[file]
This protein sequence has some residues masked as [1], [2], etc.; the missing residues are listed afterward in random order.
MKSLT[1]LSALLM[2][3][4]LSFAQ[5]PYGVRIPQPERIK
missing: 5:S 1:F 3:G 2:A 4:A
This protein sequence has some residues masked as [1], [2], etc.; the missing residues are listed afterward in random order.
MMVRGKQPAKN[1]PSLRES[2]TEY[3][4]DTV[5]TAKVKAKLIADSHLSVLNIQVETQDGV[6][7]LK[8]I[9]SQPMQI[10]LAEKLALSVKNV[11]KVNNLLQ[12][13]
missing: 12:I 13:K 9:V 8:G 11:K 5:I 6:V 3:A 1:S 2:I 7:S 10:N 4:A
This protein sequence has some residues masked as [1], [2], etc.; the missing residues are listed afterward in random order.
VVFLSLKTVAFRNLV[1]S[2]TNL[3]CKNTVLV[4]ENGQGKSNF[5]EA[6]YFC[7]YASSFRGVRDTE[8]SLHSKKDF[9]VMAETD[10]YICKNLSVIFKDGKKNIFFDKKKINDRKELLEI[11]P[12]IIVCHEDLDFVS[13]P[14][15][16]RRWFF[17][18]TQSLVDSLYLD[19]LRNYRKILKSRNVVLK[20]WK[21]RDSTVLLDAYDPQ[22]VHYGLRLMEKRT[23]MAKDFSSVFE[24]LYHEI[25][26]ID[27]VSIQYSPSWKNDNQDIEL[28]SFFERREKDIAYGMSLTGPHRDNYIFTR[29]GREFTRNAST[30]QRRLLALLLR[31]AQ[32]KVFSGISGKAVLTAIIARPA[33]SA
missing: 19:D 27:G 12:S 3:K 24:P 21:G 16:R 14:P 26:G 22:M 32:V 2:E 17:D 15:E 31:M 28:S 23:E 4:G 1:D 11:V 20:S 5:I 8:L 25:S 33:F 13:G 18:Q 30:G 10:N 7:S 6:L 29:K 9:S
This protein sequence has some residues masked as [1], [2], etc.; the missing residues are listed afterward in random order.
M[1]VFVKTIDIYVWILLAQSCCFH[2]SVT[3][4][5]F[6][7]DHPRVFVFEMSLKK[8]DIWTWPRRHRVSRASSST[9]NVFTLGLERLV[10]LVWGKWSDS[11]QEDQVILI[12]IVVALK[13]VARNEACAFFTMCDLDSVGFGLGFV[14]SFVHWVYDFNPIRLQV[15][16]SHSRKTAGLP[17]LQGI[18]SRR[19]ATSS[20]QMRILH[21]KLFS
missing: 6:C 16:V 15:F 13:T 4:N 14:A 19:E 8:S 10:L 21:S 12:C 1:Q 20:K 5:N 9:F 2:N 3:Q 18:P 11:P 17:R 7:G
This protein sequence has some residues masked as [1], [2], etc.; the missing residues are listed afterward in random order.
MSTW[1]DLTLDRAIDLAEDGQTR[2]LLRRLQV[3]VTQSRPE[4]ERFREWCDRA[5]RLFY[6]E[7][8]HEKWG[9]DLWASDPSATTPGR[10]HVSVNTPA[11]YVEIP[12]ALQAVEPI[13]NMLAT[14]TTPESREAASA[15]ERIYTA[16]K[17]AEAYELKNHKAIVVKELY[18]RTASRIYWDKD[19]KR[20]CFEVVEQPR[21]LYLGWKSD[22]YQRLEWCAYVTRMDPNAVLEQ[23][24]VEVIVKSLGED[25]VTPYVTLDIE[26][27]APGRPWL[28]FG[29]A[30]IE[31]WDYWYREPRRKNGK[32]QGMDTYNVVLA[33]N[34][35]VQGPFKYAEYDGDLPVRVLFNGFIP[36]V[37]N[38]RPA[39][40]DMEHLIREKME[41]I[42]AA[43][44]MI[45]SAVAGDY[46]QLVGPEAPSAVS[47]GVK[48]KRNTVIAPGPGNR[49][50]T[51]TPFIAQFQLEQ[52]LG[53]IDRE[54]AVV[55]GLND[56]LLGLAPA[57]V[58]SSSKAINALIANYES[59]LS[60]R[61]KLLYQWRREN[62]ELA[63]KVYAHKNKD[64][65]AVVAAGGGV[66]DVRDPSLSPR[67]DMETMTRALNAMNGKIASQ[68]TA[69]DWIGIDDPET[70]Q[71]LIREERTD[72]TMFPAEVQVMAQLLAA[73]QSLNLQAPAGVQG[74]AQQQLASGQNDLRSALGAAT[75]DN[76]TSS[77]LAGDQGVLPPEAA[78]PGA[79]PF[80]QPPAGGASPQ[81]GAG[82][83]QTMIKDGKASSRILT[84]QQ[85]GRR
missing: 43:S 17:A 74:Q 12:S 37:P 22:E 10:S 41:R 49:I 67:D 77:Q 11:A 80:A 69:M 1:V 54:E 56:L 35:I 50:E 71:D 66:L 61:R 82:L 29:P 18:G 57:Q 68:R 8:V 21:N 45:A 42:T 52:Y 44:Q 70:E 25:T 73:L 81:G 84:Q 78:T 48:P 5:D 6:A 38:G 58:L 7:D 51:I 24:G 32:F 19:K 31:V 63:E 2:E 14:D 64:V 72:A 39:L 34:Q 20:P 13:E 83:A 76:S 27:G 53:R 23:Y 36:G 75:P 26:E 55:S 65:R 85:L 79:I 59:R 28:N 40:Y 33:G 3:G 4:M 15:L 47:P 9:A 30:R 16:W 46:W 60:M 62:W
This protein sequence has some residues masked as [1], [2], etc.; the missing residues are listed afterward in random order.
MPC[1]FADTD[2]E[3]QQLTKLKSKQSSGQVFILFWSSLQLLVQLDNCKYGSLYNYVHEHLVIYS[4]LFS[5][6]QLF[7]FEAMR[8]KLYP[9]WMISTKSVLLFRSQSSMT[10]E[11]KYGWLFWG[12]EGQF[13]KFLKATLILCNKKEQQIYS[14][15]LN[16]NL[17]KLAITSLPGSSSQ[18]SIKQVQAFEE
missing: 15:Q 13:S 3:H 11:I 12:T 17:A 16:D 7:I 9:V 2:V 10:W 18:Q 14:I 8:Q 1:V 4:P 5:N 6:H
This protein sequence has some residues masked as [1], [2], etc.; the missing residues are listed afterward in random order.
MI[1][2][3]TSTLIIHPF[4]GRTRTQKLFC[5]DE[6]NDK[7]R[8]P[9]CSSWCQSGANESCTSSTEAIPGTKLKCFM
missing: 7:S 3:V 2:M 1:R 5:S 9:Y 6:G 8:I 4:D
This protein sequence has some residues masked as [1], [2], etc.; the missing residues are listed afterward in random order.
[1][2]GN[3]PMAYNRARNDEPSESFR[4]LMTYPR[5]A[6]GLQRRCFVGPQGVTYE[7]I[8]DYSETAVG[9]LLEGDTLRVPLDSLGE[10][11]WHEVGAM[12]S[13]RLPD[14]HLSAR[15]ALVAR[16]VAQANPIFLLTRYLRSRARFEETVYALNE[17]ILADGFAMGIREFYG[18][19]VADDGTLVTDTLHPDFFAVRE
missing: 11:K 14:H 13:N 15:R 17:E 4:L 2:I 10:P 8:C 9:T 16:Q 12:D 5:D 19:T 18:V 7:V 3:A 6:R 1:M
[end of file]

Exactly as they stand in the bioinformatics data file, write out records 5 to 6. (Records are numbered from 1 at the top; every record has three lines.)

This protein sequence has some residues masked as [1], [2], etc.; the missing residues are listed afterward in random order.
MSTW[1]DLTLDRAIDLAEDGQTR[2]LLRRLQV[3]VTQSRPE[4]ERFREWCDRA[5]RLFY[6]E[7][8]HEKWG[9]DLWASDPSATTPGR[10]HVSVNTPA[11]YVEIP[12]ALQAVEPI[13]NMLAT[14]TTPESREAASA[15]ERIYTA[16]K[17]AEAYELKNHKAIVVKELY[18]RTASRIYWDKD[19]KR[20]CFEVVEQPR[21]LYLGWKSD[22]YQRLEWCAYVTRMDPNAVLEQ[23][24]VEVIVKSLGED[25]VTPYVTLDIE[26][27]APGRPWL[28]FG[29]A[30]IE[31]WDYWYREPRRKNGK[32]QGMDTYNVVLA[33]N[34][35]VQGPFKYAEYDGDLPVRVLFNGFIP[36]V[37]N[38]RPA[39][40]DMEHLIREKME[41]I[42]AA[43][44]MI[45]SAVAGDY[46]QLVGPEAPSAVS[47]GVK[48]KRNTVIAPGPGNR[49][50]T[51]TPFIAQFQLEQ[52]LG[53]IDRE[54]AVV[55]GLND[56]LLGLAPA[57]V[58]SSSKAINALIANYES[59]LS[60]R[61]KLLYQWRREN[62]ELA[63]KVYAHKNKD[64][65]AVVAAGGGV[66]DVRDPSLSPR[67]DMETMTRALNAMNGKIASQ[68]TA[69]DWIGIDDPET[70]Q[71]LIREERTD[72]TMFPAEVQVMAQLLAA[73]QSLNLQAPAGVQG[74]AQQQLASGQNDLRSALGAAT[75]DN[76]TSS[77]LAGDQGVLPPEAA[78]PGA[79]PF[80]QPPAGGASPQ[81]GAG[82][83]QTMIKDGKASSRILT[84]QQ[85]GRR
missing: 43:S 17:A 74:Q 12:S 37:P 22:E 10:S 41:R 49:I 67:D 77:Q 11:A 80:A 69:M 1:V 54:E 56:L 35:I 50:E 71:D 66:L 61:R 82:L 29:P 18:G 57:Q 68:R 8:V 21:N 45:A 42:T 52:Y 44:Q 70:E 25:T 73:L 81:G 84:Q 78:T 48:P 5:D 6:A 38:G 58:L 7:D 51:I 24:G 32:F 19:K 31:V 63:E 2:E 14:D 64:V 72:A 39:L 34:Q 20:P 13:E 83:A 76:S 27:G 53:R 23:Y 36:G 75:P 26:E 55:S 65:R 85:L 79:I 59:R 28:N 40:Y 33:G 3:G 4:M 15:L 47:P 9:A 30:R 16:W 46:W 60:M 62:W
This protein sequence has some residues masked as [1], [2], etc.; the missing residues are listed afterward in random order.
MPC[1]FADTD[2]E[3]QQLTKLKSKQSSGQVFILFWSSLQLLVQLDNCKYGSLYNYVHEHLVIYS[4]LFS[5][6]QLF[7]FEAMR[8]KLYP[9]WMISTKSVLLFRSQSSMT[10]E[11]KYGWLFWG[12]EGQF[13]KFLKATLILCNKKEQQIYS[14][15]LN[16]NL[17]KLAITSLPGSSSQ[18]SIKQVQAFEE
missing: 15:Q 13:S 3:H 11:I 12:T 17:A 16:D 7:I 9:V 2:V 10:W 18:Q 14:I 8:Q 1:V 4:P 5:N 6:H